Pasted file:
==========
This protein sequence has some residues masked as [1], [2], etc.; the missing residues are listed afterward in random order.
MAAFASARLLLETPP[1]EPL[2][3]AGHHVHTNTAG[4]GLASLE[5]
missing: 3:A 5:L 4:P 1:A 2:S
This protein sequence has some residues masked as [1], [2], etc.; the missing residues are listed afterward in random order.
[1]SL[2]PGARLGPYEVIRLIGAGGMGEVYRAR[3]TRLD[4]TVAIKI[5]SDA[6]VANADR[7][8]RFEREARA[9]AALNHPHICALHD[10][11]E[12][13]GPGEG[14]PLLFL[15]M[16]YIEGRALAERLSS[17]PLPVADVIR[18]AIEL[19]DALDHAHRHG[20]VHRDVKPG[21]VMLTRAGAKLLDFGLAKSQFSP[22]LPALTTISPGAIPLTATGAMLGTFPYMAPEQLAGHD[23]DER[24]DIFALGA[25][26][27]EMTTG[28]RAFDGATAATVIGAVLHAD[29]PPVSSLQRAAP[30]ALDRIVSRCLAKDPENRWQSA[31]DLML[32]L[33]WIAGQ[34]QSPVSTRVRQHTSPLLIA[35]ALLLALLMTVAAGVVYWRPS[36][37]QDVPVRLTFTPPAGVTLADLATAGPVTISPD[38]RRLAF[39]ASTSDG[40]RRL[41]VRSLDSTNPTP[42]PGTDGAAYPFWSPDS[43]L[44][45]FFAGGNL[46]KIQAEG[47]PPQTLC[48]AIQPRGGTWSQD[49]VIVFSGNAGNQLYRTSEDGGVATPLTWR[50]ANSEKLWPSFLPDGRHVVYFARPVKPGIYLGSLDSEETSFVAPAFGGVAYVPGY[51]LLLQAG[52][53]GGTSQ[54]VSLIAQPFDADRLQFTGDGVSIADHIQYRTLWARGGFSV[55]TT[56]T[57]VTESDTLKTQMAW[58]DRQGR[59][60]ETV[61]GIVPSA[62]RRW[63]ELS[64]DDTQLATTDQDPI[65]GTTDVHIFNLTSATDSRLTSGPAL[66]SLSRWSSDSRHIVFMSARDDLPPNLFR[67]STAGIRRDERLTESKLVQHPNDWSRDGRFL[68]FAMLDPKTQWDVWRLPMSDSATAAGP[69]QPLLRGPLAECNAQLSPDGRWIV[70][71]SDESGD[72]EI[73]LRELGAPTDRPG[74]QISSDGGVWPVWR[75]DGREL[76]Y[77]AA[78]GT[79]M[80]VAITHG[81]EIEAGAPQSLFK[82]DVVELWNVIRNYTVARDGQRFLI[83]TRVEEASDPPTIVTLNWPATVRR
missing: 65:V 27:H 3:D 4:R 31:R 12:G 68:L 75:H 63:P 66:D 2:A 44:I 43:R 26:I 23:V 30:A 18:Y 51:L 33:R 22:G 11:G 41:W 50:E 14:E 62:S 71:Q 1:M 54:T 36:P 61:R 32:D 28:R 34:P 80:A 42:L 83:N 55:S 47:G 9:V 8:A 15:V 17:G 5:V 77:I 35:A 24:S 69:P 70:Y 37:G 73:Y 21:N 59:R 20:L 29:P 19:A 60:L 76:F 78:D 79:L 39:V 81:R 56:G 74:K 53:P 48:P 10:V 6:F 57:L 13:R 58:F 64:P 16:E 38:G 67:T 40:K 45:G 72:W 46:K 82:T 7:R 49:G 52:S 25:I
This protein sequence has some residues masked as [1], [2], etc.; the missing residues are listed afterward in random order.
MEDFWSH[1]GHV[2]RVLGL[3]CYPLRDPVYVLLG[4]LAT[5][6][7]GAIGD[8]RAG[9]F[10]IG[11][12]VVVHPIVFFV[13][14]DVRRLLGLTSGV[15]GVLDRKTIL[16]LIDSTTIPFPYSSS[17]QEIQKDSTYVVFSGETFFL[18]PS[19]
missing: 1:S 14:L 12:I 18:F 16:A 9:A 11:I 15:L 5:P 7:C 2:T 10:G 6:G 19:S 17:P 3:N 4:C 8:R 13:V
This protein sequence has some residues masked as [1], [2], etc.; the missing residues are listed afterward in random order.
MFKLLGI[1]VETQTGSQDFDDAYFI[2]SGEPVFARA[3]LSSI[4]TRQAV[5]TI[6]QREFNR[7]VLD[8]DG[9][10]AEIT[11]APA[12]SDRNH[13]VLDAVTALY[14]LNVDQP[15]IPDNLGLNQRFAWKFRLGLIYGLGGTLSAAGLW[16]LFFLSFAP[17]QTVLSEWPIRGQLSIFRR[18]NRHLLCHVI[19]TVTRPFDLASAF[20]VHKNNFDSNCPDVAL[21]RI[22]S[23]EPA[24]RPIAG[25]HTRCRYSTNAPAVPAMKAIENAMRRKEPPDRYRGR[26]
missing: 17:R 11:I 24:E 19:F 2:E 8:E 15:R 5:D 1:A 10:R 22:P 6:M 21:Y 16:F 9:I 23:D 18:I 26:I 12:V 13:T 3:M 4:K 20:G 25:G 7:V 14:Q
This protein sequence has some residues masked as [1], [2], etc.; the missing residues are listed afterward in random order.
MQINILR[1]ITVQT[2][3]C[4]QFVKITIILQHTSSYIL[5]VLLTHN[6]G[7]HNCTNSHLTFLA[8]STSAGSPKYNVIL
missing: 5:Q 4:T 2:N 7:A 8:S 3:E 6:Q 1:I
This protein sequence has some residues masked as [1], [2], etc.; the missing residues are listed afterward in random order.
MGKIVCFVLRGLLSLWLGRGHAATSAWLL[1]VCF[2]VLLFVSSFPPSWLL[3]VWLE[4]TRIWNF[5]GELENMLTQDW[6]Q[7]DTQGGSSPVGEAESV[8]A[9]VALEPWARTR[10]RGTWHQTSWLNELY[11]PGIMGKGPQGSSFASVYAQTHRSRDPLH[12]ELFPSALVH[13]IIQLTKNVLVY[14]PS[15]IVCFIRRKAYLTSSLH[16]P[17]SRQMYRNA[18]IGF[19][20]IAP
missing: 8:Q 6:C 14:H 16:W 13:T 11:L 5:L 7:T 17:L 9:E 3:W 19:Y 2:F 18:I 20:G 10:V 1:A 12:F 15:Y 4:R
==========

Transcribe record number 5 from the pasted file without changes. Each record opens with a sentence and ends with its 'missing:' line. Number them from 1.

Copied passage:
This protein sequence has some residues masked as [1], [2], etc.; the missing residues are listed afterward in random order.
MQINILR[1]ITVQT[2][3]C[4]QFVKITIILQHTSSYIL[5]VLLTHN[6]G[7]HNCTNSHLTFLA[8]STSAGSPKYNVIL
missing: 5:Q 4:T 2:N 7:A 8:S 3:E 6:Q 1:I